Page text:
The toys are embedded with pre-programmed phrases, where they endorse different commercial products. For example, Cayla will happily talk about how much she loves different Disney movies. Meanwhile, the app-provider has a commercial relationship with Disney.

Consumer tips

  1. If you do not want the toy, check if the shop accepts returns. You can cancel the purchase within 14 days if you bought the toy online.
  1. Not happy with the toy? Let the shop and the producer know what you think. This might prevent toys with similar shortcomings from entering the market.
  1. Talk to your child about what the toy is and what it can do, and what it means that the toy is connected to the Internet.
  1. Check how the toy responds to questions. The toys come with many pre-programmed phrases, but can also get answers from Wikipedia.
  1. Remember to turn off the toy when not in use, so you have control over who connects to the toy.

You may view the video about the risks of internet connected toys HERE.

The following are the two reports published by the Norwegian Consumer Council.

toyfail_report_desember2016

2016-11-technical-analysis-of-the-dolls

BEWARE: When buying a second hand car – check, recheck and check again

{nl}{nl}{nl}second_hand_car.jpg  BEWARE:  When buying a second hand car – check,{nl}recheck and check again

Lately, we had a number of complaints involving second hand{nl}cars.  Consumers who bought these found{nl}that the cars they bought were defective and soon after they got them needed{nl}extensive repairs. 

{nl}{nl}

Consumers need to be careful especially when buying from{nl}individuals.  Here are some points you{nl}need to be careful of:

{nl}{nl}

If you’re buying from a private individual, Consumer laws,{nl}which may provide certain protection, do not apply;

{nl}{nl}

If you’re buying from a dealer, then these laws apply;

{nl}{nl}

Always have a contract of sale drawn up.  This will show you who the real owner{nl}is.  You may still be buying a car from a{nl}dealer on behalf of someone else.  In{nl}this case, since the owner is not the dealer you are not protected by Consumer{nl}Affairs legislation though you still have your rights on civil grounds. 

{nl}{nl}

If you ask for an inspection ask for a full service report{nl}as the company may provide different levels of inspection.  Always ask for a written report;

{nl}{nl}

If you’re buying a car which has been imported, check{nl}carefully the documents.  Check{nl}especially the mileage documents.  We had{nl}several instances where the mileage instruments and documents were tampered{nl}with;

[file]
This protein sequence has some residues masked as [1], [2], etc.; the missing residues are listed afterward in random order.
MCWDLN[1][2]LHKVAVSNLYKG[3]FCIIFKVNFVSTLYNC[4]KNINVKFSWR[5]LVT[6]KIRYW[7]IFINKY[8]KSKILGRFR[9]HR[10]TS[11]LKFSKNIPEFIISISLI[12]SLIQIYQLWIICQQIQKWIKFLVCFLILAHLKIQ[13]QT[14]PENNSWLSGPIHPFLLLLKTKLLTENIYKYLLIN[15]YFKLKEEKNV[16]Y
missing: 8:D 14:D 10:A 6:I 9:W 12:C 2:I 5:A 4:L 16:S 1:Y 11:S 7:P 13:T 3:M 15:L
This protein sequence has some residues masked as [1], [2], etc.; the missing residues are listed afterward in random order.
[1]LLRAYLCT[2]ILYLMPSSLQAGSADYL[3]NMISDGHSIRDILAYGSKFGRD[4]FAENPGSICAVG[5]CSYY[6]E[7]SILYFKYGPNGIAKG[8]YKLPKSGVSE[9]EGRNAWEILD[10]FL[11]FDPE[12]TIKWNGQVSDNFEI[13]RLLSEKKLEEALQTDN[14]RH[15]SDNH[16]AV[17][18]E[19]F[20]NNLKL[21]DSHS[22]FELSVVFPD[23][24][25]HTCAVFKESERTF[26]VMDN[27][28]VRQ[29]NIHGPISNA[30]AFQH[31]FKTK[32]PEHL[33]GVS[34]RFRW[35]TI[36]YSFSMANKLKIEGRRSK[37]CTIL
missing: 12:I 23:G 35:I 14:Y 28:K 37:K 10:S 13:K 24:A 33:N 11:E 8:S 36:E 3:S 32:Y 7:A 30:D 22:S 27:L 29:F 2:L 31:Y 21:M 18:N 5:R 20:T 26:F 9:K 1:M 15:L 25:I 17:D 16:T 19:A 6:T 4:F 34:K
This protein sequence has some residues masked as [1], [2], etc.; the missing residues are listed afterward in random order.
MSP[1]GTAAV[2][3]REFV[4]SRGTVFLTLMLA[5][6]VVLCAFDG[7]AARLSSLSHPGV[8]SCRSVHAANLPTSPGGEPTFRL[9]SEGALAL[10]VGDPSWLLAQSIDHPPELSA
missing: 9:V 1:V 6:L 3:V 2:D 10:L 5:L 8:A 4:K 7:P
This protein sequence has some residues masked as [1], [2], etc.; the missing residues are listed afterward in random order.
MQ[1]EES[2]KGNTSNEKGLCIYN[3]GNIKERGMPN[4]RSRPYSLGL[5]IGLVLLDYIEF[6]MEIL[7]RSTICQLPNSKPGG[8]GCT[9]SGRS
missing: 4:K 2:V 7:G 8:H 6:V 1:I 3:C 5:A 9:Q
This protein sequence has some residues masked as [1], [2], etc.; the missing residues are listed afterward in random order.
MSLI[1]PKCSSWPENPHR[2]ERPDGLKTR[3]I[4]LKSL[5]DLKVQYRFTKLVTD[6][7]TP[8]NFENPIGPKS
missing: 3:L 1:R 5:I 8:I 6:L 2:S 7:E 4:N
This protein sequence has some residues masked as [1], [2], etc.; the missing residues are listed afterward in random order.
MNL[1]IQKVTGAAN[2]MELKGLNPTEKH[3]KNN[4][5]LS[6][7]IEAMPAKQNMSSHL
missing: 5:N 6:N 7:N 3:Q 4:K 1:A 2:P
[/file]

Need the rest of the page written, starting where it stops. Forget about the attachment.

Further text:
{nl}{nl}
Ask for a very recent VRT certificate.

BEWARE: Agius Photo Studio, Poala – the numbers increase

{nl}

Agius_phot_studio_paola.jpg Beware:  Agius Photo Studios Paola  the numbers increase

Since last time we received two other complaints – one regarding another wedding occasion and the regarding a simple Holy Communion photo.  The first has been waiting for another two years while the other had been waiting for about one and a half years for just one photo!  Incredible but true.

A consumer contracted Agius Photo Studios Paola to have a photographic record of her wedding.  She was married in July 2011.  Three years later, this consumer is still waiting for her wedding photograhs in spite of her numerable attempts and broken promises that the photos and video will be soon delivered to her. 

We were contacted by the consumer this year.  We sent several letters to Agius Photo Studios Paola but have not received any response from his side.

Some days ago we received a similar complaint from another consumer who after 2 years is still waiting for her wedding photos!!!

BEWARE:  If you want to rest assured of having your wedding photos, use a reliable photographer.

Metal Liquid Membrane … A Case Of Bad Workmanship

{nl}

The Association has recently received a number of complaints from consumers after they claimed to have been ripped off following an offer received through various leaflets (click here to see the various leaflets used up to now) which have been distributed to households.

Consumers are offered a discounted price, a 15 or 30 year guarantee and claiming to have years of experience. Initially the individual (or individuals) do project themselves as professionals and pretend to have an extremely busy schedule.

In one case a consumer was given a 30 year guarantee but there are no company details on the “certificate” so there is no traceability.  In another case the consumer, after having paid, never received the receipt and guarantee (if it is of any value – click here to see a typical guarantee provided to us by a consumer).

Most important, in reported cases, when it rained consumers reported that water still leaked from the roof or else did not complete the work as agreed.

Another characteristic is that when consumers become aware of what happened it is useless trying to contact this individual (or individuals) afterwards as it will be impossible to get them back to fix the roof.  These individuals (or individual) feign to either forget, confuse places or else disassociate themselves from each other.

From the various leaflets it seems that this individual/these individuals use various contacts, such as: :mgwaterproofing2011@hotmail.com and charliewie@hotmail.co.uk

They also use a variety of mobile numbers such as 79832609; 79832575; 99583339

Consumers also passed on to us a number of decisions issued by the Consumer Claims Tribunal.  You may read through them below (they provide some interesting reading):

Case Number Date Decision Published Parties
 
CCT 507/09 July 2010 Ivan Abela vs Marphil Gauci
 
CCT 562/09 July 2010 Simon and Ruth Cassar vs Charlot k/a Carmel Gauci and Marphil Gauci
 
CCT 212/10 November 2010 Suzanne Vella vs Marphil Gauci